Me and John Cena

Me and The Big Show

And of course, I have to pose with the Divas as well. They all recognize me instantly. I know they all love me.

Me and Eve Torres

Me and Lillian Garcia

Mickey James. Not sure if she likes me or not.

Me and Maria. I really think she likes me!

Before take off, I'm not the only one taking pictures, everyone gets into the fun.

Gunner taking a picture of me taking a picture of him. How original!

Jeff Hardy - where else but high above on a pallet.

At 1 AM, playtime is over. The massive engines shake the plane, and 100,000 pounds of crew and gear roar into the night sky. There's not much that I can say about these flights that hasn't been said before. They're long, boring and uncomfortable. People deal with the boredom the best they can.

Those That Can, Read

Those That Have To, Work, Or At Least Try To

Others Just Suffer in Silence

The smart ones disappear into the cargo area, because in-flight boredom usually leads to in-flight pranks. Idle hands and all that. And, as always, The Chairman of Practical Jokes has the most idle hands of all.

Those that weren't paying attention, hiding or sleeping fell prey to Mr. McMahon's idle prankster hands. Veterans know that nobody sleeps until the boss does.

I wandered up to the safety of the cockpit. On Air Force flights, the pilots are armed, so entering the cockpit is allowed.

The pilot was staring out the window, while the co-pilot wrote out her Christmas cards. Occasionally, one would reach over and adjust something, but mostly they just sat. Who knew flying was so easy? I pestered them with my hundreds of questions, and I think they actually enjoyed the distraction. I learned so many top-secret things about the C-17 that I'd surely be shot if I divulged them. That is, if I could explain or even understand anything the pilots told me.

What felt like a few days later, the plane touched down at Ramstein Air Force Base. I joked with JRob that it'd be fine if the plane left without me. I'd be perfectly happy renting a motorcycle and cruising the autobahn, then flying home commercial and looking for a new job. My wish nearly came true.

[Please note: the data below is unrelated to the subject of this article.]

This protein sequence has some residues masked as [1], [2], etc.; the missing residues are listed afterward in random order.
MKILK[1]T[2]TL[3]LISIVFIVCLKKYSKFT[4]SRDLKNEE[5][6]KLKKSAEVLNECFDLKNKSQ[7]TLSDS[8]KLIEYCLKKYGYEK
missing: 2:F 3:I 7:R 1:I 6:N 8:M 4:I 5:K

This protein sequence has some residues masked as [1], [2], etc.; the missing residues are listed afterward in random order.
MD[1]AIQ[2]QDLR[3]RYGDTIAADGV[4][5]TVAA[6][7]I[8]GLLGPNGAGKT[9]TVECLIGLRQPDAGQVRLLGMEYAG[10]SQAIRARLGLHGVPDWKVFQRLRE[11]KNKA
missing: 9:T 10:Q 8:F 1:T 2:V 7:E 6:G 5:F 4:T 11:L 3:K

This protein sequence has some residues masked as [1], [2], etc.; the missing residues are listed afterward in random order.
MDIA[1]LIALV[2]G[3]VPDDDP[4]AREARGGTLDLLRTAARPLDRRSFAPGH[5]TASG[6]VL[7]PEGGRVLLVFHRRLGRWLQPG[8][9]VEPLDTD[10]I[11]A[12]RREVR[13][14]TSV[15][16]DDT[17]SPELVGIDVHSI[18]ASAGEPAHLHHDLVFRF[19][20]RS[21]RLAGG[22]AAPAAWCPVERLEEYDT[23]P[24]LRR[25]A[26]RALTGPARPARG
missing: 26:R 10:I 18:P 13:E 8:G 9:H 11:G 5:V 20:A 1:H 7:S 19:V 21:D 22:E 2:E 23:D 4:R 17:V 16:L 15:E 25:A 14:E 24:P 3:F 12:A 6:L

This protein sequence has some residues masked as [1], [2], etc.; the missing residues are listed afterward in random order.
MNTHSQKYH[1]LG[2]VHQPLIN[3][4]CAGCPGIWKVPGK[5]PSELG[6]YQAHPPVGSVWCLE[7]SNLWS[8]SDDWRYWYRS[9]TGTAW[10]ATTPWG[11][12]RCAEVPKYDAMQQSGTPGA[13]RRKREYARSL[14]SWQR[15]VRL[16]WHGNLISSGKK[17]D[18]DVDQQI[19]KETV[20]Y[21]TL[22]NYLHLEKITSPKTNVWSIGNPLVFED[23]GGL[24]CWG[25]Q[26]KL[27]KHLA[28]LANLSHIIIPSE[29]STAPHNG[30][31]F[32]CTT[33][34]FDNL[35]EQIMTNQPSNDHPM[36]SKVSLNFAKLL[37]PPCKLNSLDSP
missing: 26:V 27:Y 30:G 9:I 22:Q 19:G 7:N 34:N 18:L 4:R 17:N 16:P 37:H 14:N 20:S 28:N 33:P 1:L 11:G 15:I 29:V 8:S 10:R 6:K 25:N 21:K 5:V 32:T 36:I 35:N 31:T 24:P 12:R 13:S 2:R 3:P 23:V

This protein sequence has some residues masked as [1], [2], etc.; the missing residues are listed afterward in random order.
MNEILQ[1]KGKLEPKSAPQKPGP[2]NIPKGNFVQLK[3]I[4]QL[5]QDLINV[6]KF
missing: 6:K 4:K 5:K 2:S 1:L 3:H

As usual, we were ushered in the front door of the Enlisted Club, served a nice meal, then sat and waited. Previously, we've sat and waited and waited and sat for hours while whatever has gone wrong with our aircraft is fixed. Once we had a tire blowout on landing and had to switch planes. Another time, something went drastically wrong with an engine, forcing a multi-hour delay while mechanics pondered the problem.

Feeling restless, and positive that many more hours of nothingness awaited us in Germany, JRob and I wandered next door to the bowling alley.

Another Perfect Game!

Since there is no record of the actual score, and since I am writing this, let's just say that the Audio Department crushed, destroyed and completely obliterated the Lighting Department. Yeah, that's how it happened. Exactly. Or at least it would've happened that way if they put up the gutter-bumpers for me...

After his loss, JRob and I debated bowling a second frame. Since nobody knew where we were, and since there was no way he could bear to suffer another stunning defeat from me and my massive bowling technique, we decided staying in Germany, renting motorcycles and racing down the autobahn would be better enjoyed another time and, doing the smart and responsible thing, we returned to the Enlisted Club.